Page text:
3. Now exhale. Arch your back and look downwards to elongate the back of your neck. This is the cat pose.
  4. Repeat the cow and cat poses for 5 or 10 breaths, then return to a neutral spine position

Cobra Stretch

A cobra stretch starts in a position where you are lying face-down on the floor. It may be uncomfortable if you are on a hard surface—use a mat or carpeted floor to ensure a comfortable stretch. Here is how to do a cobra stretch: 

  1. Lie down on your belly and put your hands below your shoulders. Keep your hands straight and your elbows tucked in close to your body. Your gaze should be towards the floor.
  2. Inhale. Slowly extend your arms while keeping your elbows tucked in. Keep your pelvis touching the floor.
  3. Hold that pose for a few seconds, then exhale and lower yourself back to the floor. 
  4. Do this a few times.

Standing Ab Side Stretch

The standing ab side stretch starts from a standing position, making it an accessible option for those with back injuries or in need of other accommodations. Even so, always consult a professional about the best stretches or workouts for your injury. Here’s how to do a standing ab side stretch.

  1. Stand with your feet below your shoulders and your arms at your sides. Look straight ahead. This is the standing position. 
  2. Slowly raise one arm to the side and up like you’re reaching for the ceiling. Make sure your arm stays to the side and does not sway forwards or backward. 
  3. Lean into your arm that is raised, slightly bending at the waist. Hold that for a few seconds, then bring your arm back to the side and down. 
  4. Repeat this stretch five times on each side. 

Safety Tips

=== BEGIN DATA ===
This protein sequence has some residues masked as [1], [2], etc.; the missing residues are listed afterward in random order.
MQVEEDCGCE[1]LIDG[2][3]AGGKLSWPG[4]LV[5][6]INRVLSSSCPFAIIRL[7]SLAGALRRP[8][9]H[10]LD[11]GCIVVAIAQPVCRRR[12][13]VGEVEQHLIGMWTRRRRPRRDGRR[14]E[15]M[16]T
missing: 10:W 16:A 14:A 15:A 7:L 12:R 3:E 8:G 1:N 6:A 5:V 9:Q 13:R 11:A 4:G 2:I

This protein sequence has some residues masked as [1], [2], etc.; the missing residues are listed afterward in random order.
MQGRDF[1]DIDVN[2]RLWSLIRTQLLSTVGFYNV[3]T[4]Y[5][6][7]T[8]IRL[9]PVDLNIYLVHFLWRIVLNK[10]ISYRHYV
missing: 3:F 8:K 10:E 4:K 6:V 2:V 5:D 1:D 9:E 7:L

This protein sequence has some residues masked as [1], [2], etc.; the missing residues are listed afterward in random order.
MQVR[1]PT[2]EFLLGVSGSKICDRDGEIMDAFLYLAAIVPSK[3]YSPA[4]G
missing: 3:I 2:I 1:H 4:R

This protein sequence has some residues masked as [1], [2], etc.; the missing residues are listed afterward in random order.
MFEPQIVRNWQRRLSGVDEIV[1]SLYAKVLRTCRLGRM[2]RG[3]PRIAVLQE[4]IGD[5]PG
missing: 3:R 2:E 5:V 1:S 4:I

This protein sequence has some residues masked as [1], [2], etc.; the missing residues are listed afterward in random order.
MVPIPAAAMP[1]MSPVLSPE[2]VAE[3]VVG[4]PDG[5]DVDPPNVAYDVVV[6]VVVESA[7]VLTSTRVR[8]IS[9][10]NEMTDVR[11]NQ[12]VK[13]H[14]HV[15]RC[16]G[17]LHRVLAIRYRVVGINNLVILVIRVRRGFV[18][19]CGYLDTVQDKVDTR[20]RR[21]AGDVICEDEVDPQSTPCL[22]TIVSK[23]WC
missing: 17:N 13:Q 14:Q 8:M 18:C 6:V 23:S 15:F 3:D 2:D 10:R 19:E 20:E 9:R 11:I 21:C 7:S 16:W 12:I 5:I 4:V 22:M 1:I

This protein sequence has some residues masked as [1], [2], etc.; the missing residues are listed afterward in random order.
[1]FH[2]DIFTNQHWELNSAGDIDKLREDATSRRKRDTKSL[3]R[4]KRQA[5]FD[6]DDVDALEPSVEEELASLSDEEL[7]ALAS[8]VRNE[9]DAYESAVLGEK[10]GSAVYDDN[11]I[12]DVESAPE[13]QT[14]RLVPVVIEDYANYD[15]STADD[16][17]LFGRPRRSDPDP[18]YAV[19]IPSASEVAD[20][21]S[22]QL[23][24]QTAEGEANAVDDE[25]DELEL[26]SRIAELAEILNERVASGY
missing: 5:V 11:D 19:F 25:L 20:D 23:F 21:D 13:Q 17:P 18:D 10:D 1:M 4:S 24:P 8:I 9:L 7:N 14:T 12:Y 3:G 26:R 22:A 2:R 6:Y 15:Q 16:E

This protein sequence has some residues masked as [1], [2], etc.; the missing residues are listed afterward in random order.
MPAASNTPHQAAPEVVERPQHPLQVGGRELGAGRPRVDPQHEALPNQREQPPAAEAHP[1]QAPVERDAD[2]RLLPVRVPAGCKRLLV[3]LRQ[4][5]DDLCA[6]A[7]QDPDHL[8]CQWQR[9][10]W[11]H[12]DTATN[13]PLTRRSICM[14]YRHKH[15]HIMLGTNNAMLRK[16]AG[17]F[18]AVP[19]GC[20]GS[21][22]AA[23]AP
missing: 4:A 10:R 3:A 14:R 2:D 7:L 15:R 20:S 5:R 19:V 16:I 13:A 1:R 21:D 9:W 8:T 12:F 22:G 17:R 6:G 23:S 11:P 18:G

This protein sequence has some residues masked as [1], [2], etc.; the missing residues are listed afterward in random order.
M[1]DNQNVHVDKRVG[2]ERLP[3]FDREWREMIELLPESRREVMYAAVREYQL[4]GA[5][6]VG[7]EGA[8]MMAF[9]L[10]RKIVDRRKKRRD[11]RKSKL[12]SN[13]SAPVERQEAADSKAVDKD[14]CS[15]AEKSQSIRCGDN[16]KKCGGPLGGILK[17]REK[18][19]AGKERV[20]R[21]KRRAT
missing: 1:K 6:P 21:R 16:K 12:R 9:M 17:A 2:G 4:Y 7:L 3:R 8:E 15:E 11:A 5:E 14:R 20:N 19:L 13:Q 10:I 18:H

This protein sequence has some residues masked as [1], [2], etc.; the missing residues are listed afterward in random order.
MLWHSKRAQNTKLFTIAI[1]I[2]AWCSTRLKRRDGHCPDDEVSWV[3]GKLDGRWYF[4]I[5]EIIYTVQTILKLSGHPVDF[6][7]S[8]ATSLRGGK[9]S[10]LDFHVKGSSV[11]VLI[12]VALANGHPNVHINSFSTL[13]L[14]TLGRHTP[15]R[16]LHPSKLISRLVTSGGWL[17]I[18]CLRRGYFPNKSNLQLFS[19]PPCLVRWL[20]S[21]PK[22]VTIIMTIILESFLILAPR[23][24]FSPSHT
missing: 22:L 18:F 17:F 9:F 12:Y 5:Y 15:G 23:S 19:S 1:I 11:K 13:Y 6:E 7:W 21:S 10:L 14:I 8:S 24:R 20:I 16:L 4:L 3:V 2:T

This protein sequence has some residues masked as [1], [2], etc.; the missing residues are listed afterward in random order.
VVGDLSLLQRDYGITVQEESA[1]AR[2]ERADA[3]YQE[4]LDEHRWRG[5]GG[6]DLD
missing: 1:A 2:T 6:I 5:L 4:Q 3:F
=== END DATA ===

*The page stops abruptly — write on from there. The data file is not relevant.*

Walker notes that your spine and back muscles are opposite your ab muscles, making it very important to stretch your abs correctly. You don’t want to end up hurting your back while stretching your abs. He suggests the following safety precautions:

  • Focus on the positioning of your body for cat-cow stretches. Do not bend your elbows, and do every movement slowly. Try not to move your hips or shoulders to the sides. It is best to lower yourself to your knees for safety before putting your hands on the floor. 
  • You can modify cobra stretches for more safety. First, avoid the plank position. Instead, start by lying down on your belly. You can also place your forearms on the floor along with your palms for extra support. You do not need to extend your arms fully to do a cobra stretch. Extending your arms only partially is called a baby cobra and can help you work up to a full cobra. 

A Word From Verywell

Stretches are essential for improving your athletic performance and mitigating injury. Even so, if you do stretches incorrectly, they can cause strain or injury.

If you have an injury and cannot follow the proper form of a stretch, consult a professional about which stretches are best for you. A professional can also offer variations of specific stretches, which may be more accessible to you.

5 Sources
Verywell Fit uses only high-quality sources, including peer-reviewed studies, to support the facts within our articles. Read our editorial process to learn more about how we fact-check and keep our content accurate, reliable, and trustworthy.
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  2. Page P. Current concepts in muscle stretching for exercise and rehabilitation. International Journal of Sports Physical Therapy. 2012;7(1):109.

  3. Hotta K, Behnke BJ, Arjmandi B, et al. Daily muscle stretching enhances blood flow, endothelial function, capillarity, vascular volume and connectivity in aged skeletal muscle. J Physiol. 2018;596(10):1903-1917. doi:10.1113/JP275459

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  5. Ori Gym Personal Trainer Courses. 9 Best ab stretches for before or after a workout

By Nicole M. LaMarco
Nicole M. LaMarco has 19 years of experience freelance writing for various publications. She researches and reads the latest peer-reviewed scientific studies and interviews subject matter experts. Her goal is to present that data to readers in an interesting and easy-to-understand way so they can make informed decisions about their health.